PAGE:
Trade is essential to a country’s economic progress. India has relied on an export-oriented trade strategy for many years. Its overall exports in December 2021 were estimated to be $57.87 billion– a steady growth over the year before.
However, as with any other business activity, trade also comes with its own set of risks- primarily, the risk of defaulting creditors and non-payment to sellers. Creditor insolvency can lead to unexpected losses for exporters, hindering their development and affecting the industry’s growth.
To combat these risks, traders and financial institutions opt for Trade Credit Insurance, which acts as a trade guarantee for these stakeholders, giving them much needed financial assurance.
Trade Credit Insurance, also known as Credit Insurance, indemnifies the insured for any loss directly caused by the failure of the buyer to pay all or part of the invoice value of shipments received within the policy period.
Here, only those shipments are covered that are shipped within the policy period and in conformity with the applicable export laws and regulations of the insured’s country and the import laws and regulations of the buyer’s country.
Trade Credit Insurance works by covering a business’s portfolio of buyers for late or non-payment of agreed value due to insolvency, bankruptcy or protracted default. Pay-out under this policy is made at a pre-arranged percentage of the invoice that remains unpaid.
This policy protects trading businesses from the following risks :
- Insolvency - where the buyer has declared bankruptcy and is subject to insolvency proceedings
- Protracted Default - where the buyer is unable to pay the due amount within the waiting period, provided that such failure is not due to insolvency, a political event or a natural disaster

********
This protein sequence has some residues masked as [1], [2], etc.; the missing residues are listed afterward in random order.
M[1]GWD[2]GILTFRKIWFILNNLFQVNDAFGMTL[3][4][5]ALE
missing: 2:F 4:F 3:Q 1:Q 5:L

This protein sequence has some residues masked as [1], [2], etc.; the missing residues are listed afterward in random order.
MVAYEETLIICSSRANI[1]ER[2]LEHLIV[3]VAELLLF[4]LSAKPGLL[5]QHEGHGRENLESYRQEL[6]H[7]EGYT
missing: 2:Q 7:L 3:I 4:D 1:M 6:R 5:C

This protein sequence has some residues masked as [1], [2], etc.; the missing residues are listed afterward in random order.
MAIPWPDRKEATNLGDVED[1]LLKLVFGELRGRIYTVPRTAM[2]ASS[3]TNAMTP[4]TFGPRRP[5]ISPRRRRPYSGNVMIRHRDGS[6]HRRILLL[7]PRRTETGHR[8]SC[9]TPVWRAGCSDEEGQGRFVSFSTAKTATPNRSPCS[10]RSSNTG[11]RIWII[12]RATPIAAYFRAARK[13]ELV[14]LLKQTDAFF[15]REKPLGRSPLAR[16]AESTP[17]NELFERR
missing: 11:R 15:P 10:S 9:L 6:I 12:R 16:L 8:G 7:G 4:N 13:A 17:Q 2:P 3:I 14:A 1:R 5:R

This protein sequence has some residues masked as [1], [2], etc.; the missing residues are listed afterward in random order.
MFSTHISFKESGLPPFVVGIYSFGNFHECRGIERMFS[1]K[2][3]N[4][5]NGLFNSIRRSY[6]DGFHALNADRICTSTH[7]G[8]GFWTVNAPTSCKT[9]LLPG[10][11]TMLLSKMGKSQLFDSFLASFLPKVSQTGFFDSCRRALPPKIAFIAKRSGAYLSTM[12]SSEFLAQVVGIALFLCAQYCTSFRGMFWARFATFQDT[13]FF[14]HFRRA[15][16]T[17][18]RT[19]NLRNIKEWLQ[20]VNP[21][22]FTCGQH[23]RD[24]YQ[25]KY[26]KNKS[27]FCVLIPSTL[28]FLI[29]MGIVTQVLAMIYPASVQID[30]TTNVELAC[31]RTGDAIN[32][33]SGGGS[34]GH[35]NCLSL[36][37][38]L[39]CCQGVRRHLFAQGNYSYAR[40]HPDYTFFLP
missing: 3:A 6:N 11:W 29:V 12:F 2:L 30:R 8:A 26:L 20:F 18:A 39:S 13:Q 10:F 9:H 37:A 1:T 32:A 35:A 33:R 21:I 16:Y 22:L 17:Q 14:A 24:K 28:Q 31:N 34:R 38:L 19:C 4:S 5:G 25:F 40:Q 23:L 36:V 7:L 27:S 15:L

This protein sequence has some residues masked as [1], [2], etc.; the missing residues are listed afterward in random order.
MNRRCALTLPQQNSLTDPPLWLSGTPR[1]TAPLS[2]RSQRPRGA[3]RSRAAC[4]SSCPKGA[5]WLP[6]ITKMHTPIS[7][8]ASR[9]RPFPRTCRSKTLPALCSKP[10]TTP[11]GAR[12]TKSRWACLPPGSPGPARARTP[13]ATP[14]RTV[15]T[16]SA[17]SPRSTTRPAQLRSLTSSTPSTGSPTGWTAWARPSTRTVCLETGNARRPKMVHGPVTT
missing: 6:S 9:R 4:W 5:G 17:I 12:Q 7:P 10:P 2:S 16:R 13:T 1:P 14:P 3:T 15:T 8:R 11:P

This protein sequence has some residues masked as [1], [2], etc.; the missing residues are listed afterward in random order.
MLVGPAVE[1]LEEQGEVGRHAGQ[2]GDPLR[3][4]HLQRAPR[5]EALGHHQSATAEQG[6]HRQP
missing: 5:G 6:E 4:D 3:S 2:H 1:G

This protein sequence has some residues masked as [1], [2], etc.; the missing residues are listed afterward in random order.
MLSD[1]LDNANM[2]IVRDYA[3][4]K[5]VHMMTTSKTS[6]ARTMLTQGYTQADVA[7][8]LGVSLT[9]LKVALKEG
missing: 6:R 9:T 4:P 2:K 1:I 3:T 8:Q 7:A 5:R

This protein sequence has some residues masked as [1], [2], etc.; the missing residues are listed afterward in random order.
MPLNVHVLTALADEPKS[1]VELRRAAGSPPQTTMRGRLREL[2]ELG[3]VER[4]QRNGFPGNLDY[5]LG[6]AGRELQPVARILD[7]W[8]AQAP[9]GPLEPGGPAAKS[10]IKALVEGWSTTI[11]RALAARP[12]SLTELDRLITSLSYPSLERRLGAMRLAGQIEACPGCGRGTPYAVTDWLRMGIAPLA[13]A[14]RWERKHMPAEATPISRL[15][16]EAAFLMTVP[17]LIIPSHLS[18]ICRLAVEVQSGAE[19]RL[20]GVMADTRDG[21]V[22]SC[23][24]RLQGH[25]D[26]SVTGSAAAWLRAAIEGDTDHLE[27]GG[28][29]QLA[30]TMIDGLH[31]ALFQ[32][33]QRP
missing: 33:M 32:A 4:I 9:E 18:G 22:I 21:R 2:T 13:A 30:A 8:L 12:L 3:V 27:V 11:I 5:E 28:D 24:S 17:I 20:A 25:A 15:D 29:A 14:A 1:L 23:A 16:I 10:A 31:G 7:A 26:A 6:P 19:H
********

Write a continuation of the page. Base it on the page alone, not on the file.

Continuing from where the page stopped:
- Political Risks - this is applicable for buyers located outside of India, where failure of payment is due to political instability or unrest in the buyer’s country. These risks include Moratorium, Transfer restriction / Inconvertibility, War, Import/ Export restriction, Natural disaster, or Licence cancellation
- Rejection of delivery - where the buyer refuses to pay for a delivered consignment or refuses to accept delivery of exclusively manufactured goods after they have been shipped
- Failure of Bank - this policy also covers non-receipt of trade credit payment on account of failure of the buyer’s bank
Trade Credit Insurance covers only those credit risks that have a direct link with an underlying trade transaction. Without this link, the outstanding amount becomes uninsurable. Furthermore, this policy will not provide coverage for the following :
- Wrongful/dishonest acts or omissions of the insured business
- Amount owed by a public department, institution, or organisation, which cannot be declared insolvent
- Sales contract made with private individuals
- Any material breach of or inaccuracy regarding any agreement made by the insured business
- Any penalties or damages that the buyer is entitled to pay
- Cost incurred in resolving disputes between the insured and the buyer
- Any interest accruing after the original due date of payment
- Insolvency or financial default of any party except the buyer
- Losses arising out of nuclear risks
- Instances of war specifically between the People's Republic of China, France, the United Kingdom, the states of the former Soviet Union, and/or the United States of America
Trade Credit Insurance is a crucial risk management tool for an economy's traders. Its importance is further highlighted in the emergence of credit guaranteeing establishments, such as the Export Credit Guarantee Corporation (ECGC) of India. These strengthen the provision of Trade Credit Insurance for all of India’s exporters and ensure secure international trade.
Learn more about how you can protect your shipments through Marine Cargo Insurance